Sell Your Old iPhone For Cash!

What's my iPhone worth?
  1. xDAKx's Avatar
    If you've been around the iPhone world for a while, or even if you haven't, more likely than not, You've heard of SwitchEasy. While not as popular or readily available in retail as competing products from better known brands like Incase or iSkin, whom have, in comparison, been around prior to the iPhone's introduction, SwitchEasy bring a lot to the table, and have become known for pushing out some rather smashing products in their time.

    The CapsuleRebel, now in it's fifth generation (preceded by the "Capsule" for iPhone, along with the CapsuleRebel, RebelSerpent and CapsuleRebel M all designed for 3G/3GS) has returned, and adapts itself to the new, striking industrial design of the iPhone 4, and brings many welcomed improvements over the previous generations that new customers, as well as existing customers who return to the CapsuleRebel to protect their new i4 will love.

    The new CapsuleRebel for iPhone 4 keeps the iconic "spine" and overall "hybrid case" concept found in previous generations of the case, which serves as much to protect the case as it does to provide an additional aesthetic element to the product, made from an injection moulded piece of GE Lexan material, flexible enough to allow for easy installation, but tough enough to make it a pain to get off, as well as durable enough to provide some minor impact protection in drops and general daily scuffs.

    The second piece, a TPU like shell which SwitchEasy market as "ADSP" or Adaptive Dynamic Soft Polymer (say it five times fast...) gives the Rebel much of it's protective qualities beyond the stiff Lexan spine, mentioned above, the material is a mix between TPU and Silicone, with the tight fit of a TPU case, but giving it a nice texture and the ability to be somewhat more flexible than TPU, while not observing any of the "lint magnet" qualities of Silicone, and preserving the ability to be produced rather quickly and in a large selection of colours. While in photos the two pieces look to be the same colour, the ADSP shell is a slightly off-white cream colour while the spine is a very clean, pure, bright white, it's worth noting the other colour options of the Rebel have spines and shell's that match precisely.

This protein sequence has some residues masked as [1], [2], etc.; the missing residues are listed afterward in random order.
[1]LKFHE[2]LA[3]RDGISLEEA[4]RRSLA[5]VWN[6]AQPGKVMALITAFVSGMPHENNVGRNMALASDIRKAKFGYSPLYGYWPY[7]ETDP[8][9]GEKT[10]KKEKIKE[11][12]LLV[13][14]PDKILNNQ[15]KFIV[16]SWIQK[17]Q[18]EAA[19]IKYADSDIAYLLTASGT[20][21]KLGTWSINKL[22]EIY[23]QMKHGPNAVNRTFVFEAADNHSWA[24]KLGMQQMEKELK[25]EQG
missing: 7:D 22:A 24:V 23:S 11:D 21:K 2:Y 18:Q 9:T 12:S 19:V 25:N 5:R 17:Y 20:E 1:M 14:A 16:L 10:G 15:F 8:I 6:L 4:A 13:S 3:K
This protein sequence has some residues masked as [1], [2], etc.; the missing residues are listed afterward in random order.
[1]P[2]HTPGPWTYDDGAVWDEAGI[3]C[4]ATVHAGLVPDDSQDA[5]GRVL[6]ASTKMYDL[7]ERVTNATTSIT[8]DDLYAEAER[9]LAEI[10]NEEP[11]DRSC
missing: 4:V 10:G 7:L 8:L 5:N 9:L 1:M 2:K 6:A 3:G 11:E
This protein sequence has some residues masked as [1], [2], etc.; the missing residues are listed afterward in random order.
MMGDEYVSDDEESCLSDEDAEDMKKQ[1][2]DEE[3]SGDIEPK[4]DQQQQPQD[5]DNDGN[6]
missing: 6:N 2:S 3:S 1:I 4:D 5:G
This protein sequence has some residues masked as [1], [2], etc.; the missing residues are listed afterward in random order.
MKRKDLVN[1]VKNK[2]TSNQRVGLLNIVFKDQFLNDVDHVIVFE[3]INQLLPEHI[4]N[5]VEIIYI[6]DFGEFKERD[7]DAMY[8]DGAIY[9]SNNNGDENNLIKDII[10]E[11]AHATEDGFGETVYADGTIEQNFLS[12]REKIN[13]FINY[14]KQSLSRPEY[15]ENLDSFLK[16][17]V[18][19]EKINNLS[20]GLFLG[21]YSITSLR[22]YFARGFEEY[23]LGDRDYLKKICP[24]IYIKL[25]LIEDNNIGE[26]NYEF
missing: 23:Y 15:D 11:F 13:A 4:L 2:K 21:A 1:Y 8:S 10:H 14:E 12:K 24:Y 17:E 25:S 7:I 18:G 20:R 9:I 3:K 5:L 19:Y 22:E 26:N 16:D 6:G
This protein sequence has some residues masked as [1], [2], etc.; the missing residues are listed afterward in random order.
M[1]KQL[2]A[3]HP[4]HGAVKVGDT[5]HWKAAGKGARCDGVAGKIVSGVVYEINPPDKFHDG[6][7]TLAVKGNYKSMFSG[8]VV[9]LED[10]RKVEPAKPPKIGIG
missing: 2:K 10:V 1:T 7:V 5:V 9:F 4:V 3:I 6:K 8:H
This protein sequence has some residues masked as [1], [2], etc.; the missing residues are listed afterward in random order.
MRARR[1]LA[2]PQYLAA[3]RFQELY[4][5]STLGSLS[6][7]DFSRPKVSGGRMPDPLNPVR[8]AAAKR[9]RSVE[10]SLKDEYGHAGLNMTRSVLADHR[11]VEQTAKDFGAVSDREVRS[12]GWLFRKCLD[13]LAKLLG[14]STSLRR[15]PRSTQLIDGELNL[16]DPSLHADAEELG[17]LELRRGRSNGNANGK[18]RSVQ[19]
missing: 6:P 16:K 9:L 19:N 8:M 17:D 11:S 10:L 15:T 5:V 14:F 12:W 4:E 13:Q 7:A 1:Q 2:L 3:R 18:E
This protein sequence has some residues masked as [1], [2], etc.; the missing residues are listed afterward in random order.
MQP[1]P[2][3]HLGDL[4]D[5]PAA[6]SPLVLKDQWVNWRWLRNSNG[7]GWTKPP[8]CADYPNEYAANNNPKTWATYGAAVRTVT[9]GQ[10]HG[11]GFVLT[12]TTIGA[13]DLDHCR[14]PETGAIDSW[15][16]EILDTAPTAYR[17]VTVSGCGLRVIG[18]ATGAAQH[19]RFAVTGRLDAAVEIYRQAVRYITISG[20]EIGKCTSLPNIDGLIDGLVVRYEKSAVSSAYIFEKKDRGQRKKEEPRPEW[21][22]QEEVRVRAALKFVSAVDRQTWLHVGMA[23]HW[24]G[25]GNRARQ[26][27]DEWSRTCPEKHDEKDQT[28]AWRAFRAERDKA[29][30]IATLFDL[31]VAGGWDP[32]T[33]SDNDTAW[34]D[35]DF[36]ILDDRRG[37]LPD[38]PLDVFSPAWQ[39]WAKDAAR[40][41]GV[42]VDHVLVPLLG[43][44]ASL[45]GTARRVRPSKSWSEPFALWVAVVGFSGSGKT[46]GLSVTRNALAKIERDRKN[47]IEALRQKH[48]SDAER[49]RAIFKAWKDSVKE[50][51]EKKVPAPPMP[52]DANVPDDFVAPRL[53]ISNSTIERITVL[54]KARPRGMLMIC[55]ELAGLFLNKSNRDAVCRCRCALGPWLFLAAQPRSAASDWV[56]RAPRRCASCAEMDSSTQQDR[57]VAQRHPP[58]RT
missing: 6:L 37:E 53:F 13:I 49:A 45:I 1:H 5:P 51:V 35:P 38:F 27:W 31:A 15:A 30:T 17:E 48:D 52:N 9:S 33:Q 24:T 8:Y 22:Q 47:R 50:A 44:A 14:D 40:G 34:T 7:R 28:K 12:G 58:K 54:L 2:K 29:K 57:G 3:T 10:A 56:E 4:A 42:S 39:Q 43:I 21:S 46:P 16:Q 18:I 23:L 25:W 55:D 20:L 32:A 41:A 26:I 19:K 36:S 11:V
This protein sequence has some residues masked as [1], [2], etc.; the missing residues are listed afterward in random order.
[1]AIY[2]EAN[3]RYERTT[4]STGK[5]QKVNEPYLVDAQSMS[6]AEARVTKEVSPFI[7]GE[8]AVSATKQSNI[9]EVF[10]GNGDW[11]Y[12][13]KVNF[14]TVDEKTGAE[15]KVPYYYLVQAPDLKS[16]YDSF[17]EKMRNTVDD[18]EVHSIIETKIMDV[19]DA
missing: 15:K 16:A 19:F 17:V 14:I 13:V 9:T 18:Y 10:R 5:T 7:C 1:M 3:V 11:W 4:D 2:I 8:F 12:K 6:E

In the hand the Rebel feels rather nice, Not overly bulky but not overly thin to make you doubt the protective qualities of the case, the spine adds a lot of nice points for gripping onto the device, and most users should have no issues with the case slipping out of their hands under most circumstances, I found it rather easy to grip, even while running to catch a Light Rail train a few days ago. The packaging advertises "easy grip" and I feel the product delivers on that promise rather well.

    All buttons (sleep/wake, volume up and down) are covered by a layer of the ADSP material and the spine has been adjusted in this version as to prevent the "sagging" previously found on the 3G/3GS version of the rebel in the area of the dock connector, furthermore the adjusted spine keeps a nice clean line where the case meets the front of the device, and prevents the somewhat uneven, messy looking protrusions of the ADSP material that was found in the older CapsuleRebel designs due to the way the spine attached to the case and device.